Getting in had been hard. The window we used was real small. But it was the only one round back, out of sight. The only one with louvers we could remove.
Krystal wanted to break them. That’s just like her. She never thinks things through—like what the noise and broken glass would mean.
They were jammed real tight so Chantelle worked them loose. She’s the tallest of us three, so it was easier for her to reach.
It was afternoon, so we could see what we were doing at least, and the noise wasn’t all amplified like it would’ve been at night. Like it was that time Jimmy had me be look-out while he got in a window. I’d been jumpy as fleas that time. Reckoned going inside would’ve been easier. Jimmy’s not his real name by the way. That’s Keith. I only know that because his little sister told me. He wanted to throttle her for it. To everyone else he’s Jimmy Window.
Anyway, I knew Jimmy kept a little spray can of something in his kit to make this sort of thing easier. Kind of made me wish I’d paid more attention to all his big bragging talk.
This street was pretty quiet, but there was still a bit of traffic, kids heading home from school too, shouting and stuff, which was good. Normal. Nothing to see here.
Krystal had wanted to wait till after dark. Said it’d be safer that way. But I didn’t think so and nor did Chelle. Good way to attract attention. Torches and talking when there shouldn’t be any.
We all knew if anyone caught us here we’d stick out bad as a pukeko at a morepork party.
The places round here were big. Not the houses so much, but the sections. No nosy neighbours overlooking the place. The nearest one was set back, through a big hedge. This place has lots of different garden beds, some with flowers, others with stuff growing up poles and things. My gran used to garden.
I’d never done it before. Not like this. Spite of what I might’ve said. Only that time with Jimmy. And that didn’t really count ‘cos I hadn’t actually gone in. Chelle neither. My belly was already buzzing like a bag full of flies.
Krystal was making out like she did it all the time though.
“Yeah, my girls,” she’d said when she called. “It’ll be sweet. I’ve done it heaps.”
Heaps. Three was what I reckoned. Four max. Her first time with Jimmy, and all that cheeky bugger gave her was a can of Coke. A few other times after that with her mad older sister and her mates.
They’d been quick in-and-out grab jobs. Krystal got the phone and some cash from that last one. Used it to buy a bottle of vodka that we shared on the swings in the park the next night. She’d ended up in the bushes puking. That girl never could keep it down. It got in her hair and everything.
“Bitches,” she told us. “Don’t you know you’re meant to hold my hair out of the way. That’s what real friends do in the movies.” We both just laughed and made her go rinse it out down in the river.
This was gonna be something different though. Sure we’d nick stuff if there was anything worth having. But it was mostly about having somewhere to crash without worrying who was around.
Krystal’s old man was on one of his benders so she wanted time out till he cooled down.
Me and Chelle too. We’d been crashing at Chelle’s cousin Jordan’s place a few weeks now, but then some of his creepy drug mates showed up one evening. It had been a real nice vibe until then, but it got heavy real quick. We’d ducked out back to the porch where the mattress we were sharing was. But then one of them decided us two were part of him helping himself to whatever he liked.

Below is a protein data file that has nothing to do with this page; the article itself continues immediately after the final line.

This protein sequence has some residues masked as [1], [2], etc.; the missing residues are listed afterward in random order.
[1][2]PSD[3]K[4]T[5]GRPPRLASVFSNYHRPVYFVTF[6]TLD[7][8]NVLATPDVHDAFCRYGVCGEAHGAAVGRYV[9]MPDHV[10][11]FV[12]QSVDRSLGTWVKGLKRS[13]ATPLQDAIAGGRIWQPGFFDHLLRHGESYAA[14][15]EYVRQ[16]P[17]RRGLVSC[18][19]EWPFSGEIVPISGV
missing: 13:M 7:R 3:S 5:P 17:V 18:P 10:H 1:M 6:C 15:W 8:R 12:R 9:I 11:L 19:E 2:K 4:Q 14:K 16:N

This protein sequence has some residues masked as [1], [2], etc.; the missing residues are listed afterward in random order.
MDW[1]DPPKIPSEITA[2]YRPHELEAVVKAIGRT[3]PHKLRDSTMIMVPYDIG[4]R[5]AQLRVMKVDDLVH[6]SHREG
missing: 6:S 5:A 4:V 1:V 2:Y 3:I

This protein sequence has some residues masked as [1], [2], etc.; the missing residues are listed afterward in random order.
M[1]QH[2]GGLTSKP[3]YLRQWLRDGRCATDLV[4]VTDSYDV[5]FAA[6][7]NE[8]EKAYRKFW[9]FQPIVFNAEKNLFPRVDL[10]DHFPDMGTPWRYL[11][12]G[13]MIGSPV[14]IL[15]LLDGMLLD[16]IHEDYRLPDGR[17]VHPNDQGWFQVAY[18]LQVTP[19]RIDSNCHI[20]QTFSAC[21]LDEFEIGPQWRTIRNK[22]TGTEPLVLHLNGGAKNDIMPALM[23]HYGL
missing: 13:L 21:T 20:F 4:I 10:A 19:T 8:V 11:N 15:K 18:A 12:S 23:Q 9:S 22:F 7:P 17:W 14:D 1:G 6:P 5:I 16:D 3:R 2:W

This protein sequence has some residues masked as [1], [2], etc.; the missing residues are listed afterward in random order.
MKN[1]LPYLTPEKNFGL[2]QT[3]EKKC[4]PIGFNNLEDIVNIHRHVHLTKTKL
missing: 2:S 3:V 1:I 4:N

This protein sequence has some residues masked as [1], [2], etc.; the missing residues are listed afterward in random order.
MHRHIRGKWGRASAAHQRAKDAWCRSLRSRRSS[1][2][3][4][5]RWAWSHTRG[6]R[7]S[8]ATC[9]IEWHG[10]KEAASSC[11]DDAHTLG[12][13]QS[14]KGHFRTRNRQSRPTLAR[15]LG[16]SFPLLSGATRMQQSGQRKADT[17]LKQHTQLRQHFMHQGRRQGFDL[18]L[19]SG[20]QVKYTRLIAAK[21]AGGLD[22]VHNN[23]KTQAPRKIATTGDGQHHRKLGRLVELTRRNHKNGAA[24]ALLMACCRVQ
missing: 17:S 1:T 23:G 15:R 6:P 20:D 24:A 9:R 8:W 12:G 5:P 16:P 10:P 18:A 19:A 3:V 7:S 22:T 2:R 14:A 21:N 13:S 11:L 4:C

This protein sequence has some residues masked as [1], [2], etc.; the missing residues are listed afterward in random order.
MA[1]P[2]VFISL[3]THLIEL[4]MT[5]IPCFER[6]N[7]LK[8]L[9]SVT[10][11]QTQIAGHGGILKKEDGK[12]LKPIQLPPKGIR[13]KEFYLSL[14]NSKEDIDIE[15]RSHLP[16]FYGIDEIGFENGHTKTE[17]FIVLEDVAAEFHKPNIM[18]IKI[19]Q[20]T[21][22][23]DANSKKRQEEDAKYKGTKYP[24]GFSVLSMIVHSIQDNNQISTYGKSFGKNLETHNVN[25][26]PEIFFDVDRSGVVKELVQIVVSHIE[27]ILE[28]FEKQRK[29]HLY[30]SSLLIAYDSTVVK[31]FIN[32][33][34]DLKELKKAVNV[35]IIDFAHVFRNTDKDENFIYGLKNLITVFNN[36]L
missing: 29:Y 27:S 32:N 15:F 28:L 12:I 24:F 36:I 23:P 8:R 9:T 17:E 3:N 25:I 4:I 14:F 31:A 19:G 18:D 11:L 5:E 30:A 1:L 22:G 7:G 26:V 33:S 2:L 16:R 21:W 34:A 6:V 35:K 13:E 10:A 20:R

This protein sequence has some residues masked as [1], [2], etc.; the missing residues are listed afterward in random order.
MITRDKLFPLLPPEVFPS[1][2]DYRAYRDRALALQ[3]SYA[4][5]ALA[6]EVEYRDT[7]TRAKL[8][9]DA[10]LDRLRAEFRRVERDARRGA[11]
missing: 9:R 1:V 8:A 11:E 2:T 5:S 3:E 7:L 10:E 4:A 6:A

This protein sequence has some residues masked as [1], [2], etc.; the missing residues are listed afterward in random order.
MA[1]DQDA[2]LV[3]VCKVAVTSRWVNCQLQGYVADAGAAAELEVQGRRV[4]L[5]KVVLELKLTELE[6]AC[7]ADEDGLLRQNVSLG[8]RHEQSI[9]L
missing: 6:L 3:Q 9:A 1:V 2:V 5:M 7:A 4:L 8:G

Chelle broke a bottle over that creep’s dumb skull before we got away.
We’d been sleeping under the bridge near the rail track ever since and that sucked. I was so sore and could never get warm enough or get to sleep properly, always freaking about who might be creeping round.
You’d think I’d be used to it by now.
Anyway, Krystal had spotted this place on her way to the dairy yesterday morning to get her old man his fags. An old couple she said, the car parked out in the driveway while they loaded up. Lots of big bags, which meant they’d be gone a while. Not just a night.
So that’s how we’re here.
We made Krystal climb in. Chelle and I wouldn’t have fit. Don’t know how Krys stays so skinny given how much she’s always stuffing her face.
Maybe we should’ve let her break those louvers after all—might’ve taught her something about action and consequence.
We boosted her up, giggling so hard as we pushed and shoved, Krystal cursing, her filthy words bottled up in the room by her butt. Chelle squeaked that she’d pissed herself. Then suddenly Krystal slithered forward with a screech, too fast for us to grab her ankles.
She fell with a big sloppy smack. Then tonnes more cursing. Mostly about us, but also her wrist, her face, whatever. Nothing worse than one of her Friday nights. Chelle and I looked at each other, eyes wide and hands clamped over our mouths, just in case she really had hurt herself bad.
Eventually she struggled up.
We met her at the back door. She was nursing her wrist, her mouth still full of compliments for us.
No deadlocks or alarm though, which was lucky. We’d checked, but you could never be totally sure until you were in. Another of Jimmy’s insights.
The curtains were all closed so inside was pretty dark, even though it was still sunny outside. We didn’t want them open, but Krystal yanked one back before we could stop her. Jeez. That girl. It made a snapping sound. Then we found the fancy cord thing at the side. Oops.